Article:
Government is expected to announce enhanced revenue measures later this morning in the 2021 budget to be read by caretaker-Minister for Finance, Osei Kyei-Mensah-Bonsu.

The Minister-designate, Ken Ofori-Atta is still recovering from post-Covid-19 complications in the United States.

With the economy reeling from the impact of the Covid-19 pandemic the budget is expected to provide details of the government’s recovery plan including how it intends to fund its ¢100 billion economic revival blueprint.

Ghana’s first so-called post-pandemic budget is expected to focus on economic revival.

Information Minister Kojo Oppong Nkrumah hinted at the introduction of some creative revenue mobilization measures.

This may include the introduction of new taxes, likely increases in existing ones, or the introduction of more efficiency in raising revenue.

The Ghana Union of Traders Association is already warning against the introduction of new taxes.

The Association of Ghana Industries (AGI) wants to see a bold plan to support businesses.

Ghana’s current debt burden will be a key feature to look out for. JoyNews understands the budget will lay out a plan the address Ghana’s rising debt stock.

Minister for Information, Kojo Oppong Nkrumah has already indicated that as part of the post-Covid-19 economic recovery efforts, government is considering rolling out creative revenue mobilisation measures to fund its projects.

Speaking to journalists in Accra on March 10, 2021, the Ofoase Ayirebi legislator stressed the need for government to increase its revenue streams in order to embark on useful projects for Ghanaians.

According to him, government needs creative revenue mobilisation measures that will enable it to roll out its policies for the 2021 fiscal year.

“Between 2017 and 2019, we made great gains in our economy as the President outlined in his address to the nation. Unfortunately, Covid-19 has dealt a very big blow to the economy. One of its devastating effects is that it has gravely hampered growth.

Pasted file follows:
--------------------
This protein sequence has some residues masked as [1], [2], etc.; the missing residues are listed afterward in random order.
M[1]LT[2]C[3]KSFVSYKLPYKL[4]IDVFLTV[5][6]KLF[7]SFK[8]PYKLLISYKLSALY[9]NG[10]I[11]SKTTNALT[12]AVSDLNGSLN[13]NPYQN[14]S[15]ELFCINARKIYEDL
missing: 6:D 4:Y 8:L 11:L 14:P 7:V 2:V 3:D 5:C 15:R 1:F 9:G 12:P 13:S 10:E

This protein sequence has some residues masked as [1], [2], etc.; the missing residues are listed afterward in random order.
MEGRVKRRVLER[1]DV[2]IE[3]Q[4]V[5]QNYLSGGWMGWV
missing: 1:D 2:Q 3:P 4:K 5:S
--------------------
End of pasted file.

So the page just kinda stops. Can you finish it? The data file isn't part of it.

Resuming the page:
“The consequence is that growth has suffered and our debt situation has gotten worse and Covid is a significant reason. The implication is that over the next four years, we have to gradually start what the economists call fiscal consolidation by trying to reduce the debt burden.

“That means that we have to work to raise some more revenues to fund some of our debts, fund the already existing expenditure and then to ensure that the ever-growing needs of the people are attended to. So as we are getting ready for the budget, now is a good time to have a conversation around fiscal measures or revenue measures.

“What can we do to be more efficient in raising revenue from some of the old revenue measures? Are there new revenue measures that we can consider?,” he added.

Ghana’s economy was on a steady rise between 2017 and 2020, recording improvement in various areas such as growth in Gross Domestic Products (GDP), microeconomic stability, single-digit inflation and stability of the cedi. However, the entry of the coronavirus pandemic dealt the Ghanaian economy a blow, eroding the gains government recorded.

However, touching on ways the country can move forward from the Covid induced setback the Minister called for all hands to be on deck.

He said the country needs a concerted effort from relevant stakeholders on revenue measures that will help restore the country to its previous state before the Covid hit the country’s shores.

“I am encouraging that now is the time for academia, civil society groups, people across the political divide who have an understanding of managing the economy and it related matters to come together and begin to explore what will be the best revenue measures that will not burden the people but helps us to raise some more revenue to clean up the challenges that we are facing currently,” he said.